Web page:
Hedonic damages are described as an “attempt to compensate the loss of the pleasure of being alive.” Black's Law Dictionary (10th ed. 2014). Accurately capturing the monetary value of the loss of enjoyment of life is most certainly difficult, if not impossible. In their Motion, Defendants argue for exclusion of all of Dr. McDonald's testimony on hedonic damages on the basis that it would be unfairly prejudicial, misleading, speculative, and confusing to the jury. Doc. 59 at 3.

         The Tenth Circuit, however, has previously found expert testimony as to the general concept of hedonic damages admissible under Rule 403 to ensure the trier of fact did not ignore a proper component of damages. Smith v. Ingersoll-Rand Co., 214 F.3d 1235, 1246 (10th Cir. 2000). Such qualitative testimony may include the general concept and meaning of value of life damages and the areas of human experience deserving of consideration. Id.

         Testimony as to the economic research on the “value of statistical life” and its determined reasonable range, however, constitutes a quantitative measure. The majority rule in this District holds that expert testimony that “places a dollar in front of the jury in an attempt to quantify the value of a human life, ” is inadmissible. See, e.g., BNSF Railway Company v. LaFarge Southwest, Inc., Civ. No. 06-1076, 2009 WL 4279849, *2 (D.N.M. 2009). This rule would exclude testimony such as “plac[ing] the reasonable range of the value of a statistical life in the United States at $5.0 million to $6.0 million.” Doc. 59-1 at 4. Similarly, testimony involving numerical benchmarks for calculating present value of any lost value of life would be impermissible. Harris v. United States, Civ. No. 06-0412, 2007 WL 4618597, *1 (D.N.M. 2007).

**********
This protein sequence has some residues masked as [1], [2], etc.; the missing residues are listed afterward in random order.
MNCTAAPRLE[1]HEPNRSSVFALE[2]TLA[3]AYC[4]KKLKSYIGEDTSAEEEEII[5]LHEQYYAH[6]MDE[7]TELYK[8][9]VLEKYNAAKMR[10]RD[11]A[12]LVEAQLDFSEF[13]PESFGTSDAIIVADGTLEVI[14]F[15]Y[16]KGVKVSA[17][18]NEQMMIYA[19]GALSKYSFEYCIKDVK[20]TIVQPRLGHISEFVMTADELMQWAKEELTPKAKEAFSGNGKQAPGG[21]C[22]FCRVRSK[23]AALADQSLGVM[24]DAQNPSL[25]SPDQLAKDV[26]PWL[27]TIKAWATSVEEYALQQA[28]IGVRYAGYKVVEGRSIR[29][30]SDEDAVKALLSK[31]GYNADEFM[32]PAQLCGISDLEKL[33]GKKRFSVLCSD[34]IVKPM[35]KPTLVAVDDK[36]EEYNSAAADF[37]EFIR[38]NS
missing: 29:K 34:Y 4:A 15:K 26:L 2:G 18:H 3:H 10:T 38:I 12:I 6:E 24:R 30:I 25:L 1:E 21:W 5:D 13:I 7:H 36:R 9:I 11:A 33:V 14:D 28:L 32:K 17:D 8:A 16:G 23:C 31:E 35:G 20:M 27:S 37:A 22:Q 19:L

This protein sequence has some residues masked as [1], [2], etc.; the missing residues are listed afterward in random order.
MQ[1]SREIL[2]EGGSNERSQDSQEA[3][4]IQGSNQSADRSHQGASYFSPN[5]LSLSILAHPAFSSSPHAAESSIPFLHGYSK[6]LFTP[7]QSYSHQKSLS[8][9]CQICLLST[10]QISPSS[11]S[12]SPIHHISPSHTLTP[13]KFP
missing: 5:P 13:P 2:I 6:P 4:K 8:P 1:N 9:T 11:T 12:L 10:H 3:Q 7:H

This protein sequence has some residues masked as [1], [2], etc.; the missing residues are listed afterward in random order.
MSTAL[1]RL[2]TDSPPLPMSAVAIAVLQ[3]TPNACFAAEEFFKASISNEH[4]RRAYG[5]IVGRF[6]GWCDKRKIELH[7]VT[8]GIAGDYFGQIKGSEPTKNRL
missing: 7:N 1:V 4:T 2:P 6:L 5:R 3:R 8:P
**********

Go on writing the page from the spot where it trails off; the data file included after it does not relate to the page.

While neither party addressed this specific topic in their filings, the probative value of testimony explaining how governmental agencies use the valuation of life in the context of public policy seems substantially outweighed by the danger of confusing the issues. The trier of fact needs not know how governmental agencies use such a valuation in order to grasp its concept and apply it to the case at hand.

         In summary, Plaintiff fails to provide a persuasive argument as to why this Court should depart from precedent and admit expert testimony quantifying hedonic damages. The Court expressly finds that any probative value of such quantifying testimony is substantially outweighed by a danger of unfair prejudice and misleading the jury, which collectively will be in the best position to make such an assessment. See Fed. R. Evid. 403. On the other hand, the risk of undue prejudice does not outweigh the probative value to the jury of qualitative expert testimony regarding the concept of hedonic damages and pointing out the areas to be considered in evaluating such damages. Thus, testimony by Dr. McDonald on hedonic damages will be limited to those areas only.

         IT ...


Buy This Entire Record For $7.95

Download the entire decision to receive the complete text, official citation,
docket number, dissents and concurrences, and footnotes for this case.

Learn more about what you receive with purchase of this case.